There are questions about religion that we’ll still be debating for centuries to come, and there are questions about religion you didn’t even realize anyone had to ask.
This one falls in the latter group.
You may be aware that Orthodox and conservative Jews who honor Shabbat refrain from doing any work during a stretch of time from Friday night to Saturday night. (It’s the day of rest, after all.) This has led to a number of silly work-arounds since, you know, human people may need to turn on a light switch.
But what about Amazon Echo? That’s the voice-activated device that responds to the name “Alexa” that lets you play music, set a timer, or order certain goods from the website — all without lifting a finger.
If you’re an Orthodox Jew, are you allowed to use the product on a Saturday morning when you’re observing Shabbat?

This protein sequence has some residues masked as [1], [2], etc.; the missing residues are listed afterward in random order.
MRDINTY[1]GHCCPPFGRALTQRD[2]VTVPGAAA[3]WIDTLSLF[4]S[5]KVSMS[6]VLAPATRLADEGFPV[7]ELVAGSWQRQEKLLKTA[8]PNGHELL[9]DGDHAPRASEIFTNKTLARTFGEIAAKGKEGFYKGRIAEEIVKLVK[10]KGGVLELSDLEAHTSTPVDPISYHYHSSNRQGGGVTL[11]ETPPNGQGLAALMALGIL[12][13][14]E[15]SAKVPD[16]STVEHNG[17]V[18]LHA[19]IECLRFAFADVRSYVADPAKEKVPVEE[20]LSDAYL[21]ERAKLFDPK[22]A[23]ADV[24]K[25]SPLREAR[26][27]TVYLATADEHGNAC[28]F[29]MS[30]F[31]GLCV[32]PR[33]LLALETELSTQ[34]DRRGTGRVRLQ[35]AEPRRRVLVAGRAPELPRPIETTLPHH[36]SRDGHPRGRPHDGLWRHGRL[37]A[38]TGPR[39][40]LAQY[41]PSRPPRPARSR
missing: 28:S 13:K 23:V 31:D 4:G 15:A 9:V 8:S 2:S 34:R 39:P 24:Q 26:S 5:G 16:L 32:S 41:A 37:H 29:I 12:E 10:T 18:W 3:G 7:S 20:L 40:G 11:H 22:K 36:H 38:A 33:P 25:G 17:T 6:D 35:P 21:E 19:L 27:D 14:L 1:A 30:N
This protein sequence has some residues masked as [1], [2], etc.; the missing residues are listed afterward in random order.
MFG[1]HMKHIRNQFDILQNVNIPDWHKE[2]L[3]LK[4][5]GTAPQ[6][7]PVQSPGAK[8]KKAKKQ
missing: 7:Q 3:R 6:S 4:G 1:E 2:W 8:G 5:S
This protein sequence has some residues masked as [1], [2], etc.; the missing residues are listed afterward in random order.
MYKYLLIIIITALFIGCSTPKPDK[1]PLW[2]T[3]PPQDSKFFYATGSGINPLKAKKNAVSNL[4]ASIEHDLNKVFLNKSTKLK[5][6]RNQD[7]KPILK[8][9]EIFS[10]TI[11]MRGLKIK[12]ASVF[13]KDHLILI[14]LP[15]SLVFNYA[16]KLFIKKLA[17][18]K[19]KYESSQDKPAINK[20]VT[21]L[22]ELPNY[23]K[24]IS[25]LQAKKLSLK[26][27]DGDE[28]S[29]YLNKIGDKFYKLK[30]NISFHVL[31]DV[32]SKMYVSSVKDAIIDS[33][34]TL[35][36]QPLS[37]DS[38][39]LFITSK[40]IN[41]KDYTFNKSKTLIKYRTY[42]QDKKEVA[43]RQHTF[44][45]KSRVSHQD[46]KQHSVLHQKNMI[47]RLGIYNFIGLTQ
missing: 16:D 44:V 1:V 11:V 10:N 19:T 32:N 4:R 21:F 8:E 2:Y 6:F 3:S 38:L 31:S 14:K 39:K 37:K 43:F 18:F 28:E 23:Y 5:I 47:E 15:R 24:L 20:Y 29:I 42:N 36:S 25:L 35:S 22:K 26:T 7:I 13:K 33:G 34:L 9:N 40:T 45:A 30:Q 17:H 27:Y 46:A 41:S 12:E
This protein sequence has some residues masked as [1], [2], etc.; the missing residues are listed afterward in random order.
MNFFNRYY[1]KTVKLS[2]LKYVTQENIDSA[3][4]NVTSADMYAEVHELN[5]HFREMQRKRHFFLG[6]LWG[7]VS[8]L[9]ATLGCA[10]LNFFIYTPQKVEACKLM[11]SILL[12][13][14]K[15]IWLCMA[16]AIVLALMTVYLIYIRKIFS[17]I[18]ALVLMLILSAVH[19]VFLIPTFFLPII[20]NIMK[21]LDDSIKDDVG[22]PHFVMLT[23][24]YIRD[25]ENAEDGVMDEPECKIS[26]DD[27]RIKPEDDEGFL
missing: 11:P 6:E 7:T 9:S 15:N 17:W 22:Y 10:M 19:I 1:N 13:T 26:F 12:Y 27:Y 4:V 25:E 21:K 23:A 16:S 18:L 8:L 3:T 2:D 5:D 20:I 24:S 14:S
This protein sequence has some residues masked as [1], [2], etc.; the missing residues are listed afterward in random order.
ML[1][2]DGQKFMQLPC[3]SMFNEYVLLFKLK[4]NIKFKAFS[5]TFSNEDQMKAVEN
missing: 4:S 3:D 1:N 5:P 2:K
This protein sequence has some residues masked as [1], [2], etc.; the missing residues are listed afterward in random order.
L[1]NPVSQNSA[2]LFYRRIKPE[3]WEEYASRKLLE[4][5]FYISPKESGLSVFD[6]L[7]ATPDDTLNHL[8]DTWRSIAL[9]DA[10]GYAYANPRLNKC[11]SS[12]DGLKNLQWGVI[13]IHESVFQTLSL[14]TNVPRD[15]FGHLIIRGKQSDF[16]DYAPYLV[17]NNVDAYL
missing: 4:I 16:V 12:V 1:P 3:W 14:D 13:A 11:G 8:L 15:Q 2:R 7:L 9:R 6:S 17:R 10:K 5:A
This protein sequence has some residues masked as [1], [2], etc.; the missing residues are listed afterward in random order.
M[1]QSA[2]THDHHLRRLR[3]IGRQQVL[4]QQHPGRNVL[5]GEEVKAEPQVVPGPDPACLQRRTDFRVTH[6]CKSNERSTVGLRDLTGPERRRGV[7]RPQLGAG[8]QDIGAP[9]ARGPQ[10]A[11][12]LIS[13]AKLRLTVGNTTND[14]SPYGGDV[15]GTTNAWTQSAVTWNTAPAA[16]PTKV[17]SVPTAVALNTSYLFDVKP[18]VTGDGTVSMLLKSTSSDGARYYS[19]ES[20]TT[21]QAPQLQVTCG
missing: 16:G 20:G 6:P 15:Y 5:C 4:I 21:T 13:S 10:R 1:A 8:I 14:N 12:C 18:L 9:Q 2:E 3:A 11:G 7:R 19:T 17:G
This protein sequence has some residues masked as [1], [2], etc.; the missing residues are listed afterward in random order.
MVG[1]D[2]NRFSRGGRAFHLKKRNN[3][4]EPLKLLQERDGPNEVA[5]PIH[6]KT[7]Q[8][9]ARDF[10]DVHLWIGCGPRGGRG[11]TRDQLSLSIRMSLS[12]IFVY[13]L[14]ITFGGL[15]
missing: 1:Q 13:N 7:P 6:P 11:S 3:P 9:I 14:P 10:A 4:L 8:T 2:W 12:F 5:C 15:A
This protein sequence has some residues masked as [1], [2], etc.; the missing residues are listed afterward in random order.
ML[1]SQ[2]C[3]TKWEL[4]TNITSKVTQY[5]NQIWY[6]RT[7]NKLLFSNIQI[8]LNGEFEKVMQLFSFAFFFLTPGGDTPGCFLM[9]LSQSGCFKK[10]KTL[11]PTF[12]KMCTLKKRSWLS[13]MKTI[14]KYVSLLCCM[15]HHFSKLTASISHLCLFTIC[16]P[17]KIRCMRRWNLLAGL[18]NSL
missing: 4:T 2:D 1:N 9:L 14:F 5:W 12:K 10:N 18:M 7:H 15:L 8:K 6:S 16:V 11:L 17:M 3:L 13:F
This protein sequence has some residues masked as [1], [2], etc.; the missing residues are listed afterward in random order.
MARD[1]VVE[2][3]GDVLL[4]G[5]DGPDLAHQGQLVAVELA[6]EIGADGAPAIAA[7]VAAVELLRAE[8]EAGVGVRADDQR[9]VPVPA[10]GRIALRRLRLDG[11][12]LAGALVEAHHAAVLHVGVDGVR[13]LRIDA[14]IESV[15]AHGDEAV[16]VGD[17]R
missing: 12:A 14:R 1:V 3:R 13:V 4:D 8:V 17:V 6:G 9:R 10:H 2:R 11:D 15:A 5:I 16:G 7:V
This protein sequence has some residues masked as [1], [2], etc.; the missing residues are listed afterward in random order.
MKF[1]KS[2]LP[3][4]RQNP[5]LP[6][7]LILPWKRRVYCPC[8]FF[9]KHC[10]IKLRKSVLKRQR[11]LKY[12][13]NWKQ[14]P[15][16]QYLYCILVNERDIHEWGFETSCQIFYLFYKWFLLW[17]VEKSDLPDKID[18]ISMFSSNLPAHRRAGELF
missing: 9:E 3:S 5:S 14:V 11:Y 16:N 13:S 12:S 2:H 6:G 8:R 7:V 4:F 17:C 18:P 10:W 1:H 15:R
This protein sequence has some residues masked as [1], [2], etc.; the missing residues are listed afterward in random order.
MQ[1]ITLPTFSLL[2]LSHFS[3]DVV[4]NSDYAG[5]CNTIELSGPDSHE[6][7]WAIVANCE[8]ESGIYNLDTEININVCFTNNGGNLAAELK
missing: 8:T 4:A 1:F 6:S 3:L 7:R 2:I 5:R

Rabbi Yair Hoffman, writing for the 5 Towns Jewish Times, attempts to answer that question.
Just take note of how convoluted his answer gets in order to reconcile a silly religious belief with modern living:
Most mefarshim explain that here the words caused a physical action to come about… According to this understanding, saying the words that cause the Amazon Echo to go into action may indeed be forbidden.
But does the Echo have to be turned off before Shabbos? This author believes that it does, because the device actually hears and processes every word that is being said…
Are there circumstances when it can be used? It would seem not, and even if it were a case of pikuachnefesh, the Echo cannot really accomplish anything useful.
So there you go. Don’t use the Echo after sundown on Friday. In fact, you should unplug it, just in case you accidentally say “Alexa” and turn it on.
God would hate that.
Thanks, Rabbi Hoffman. Our long national nightmare is finally over.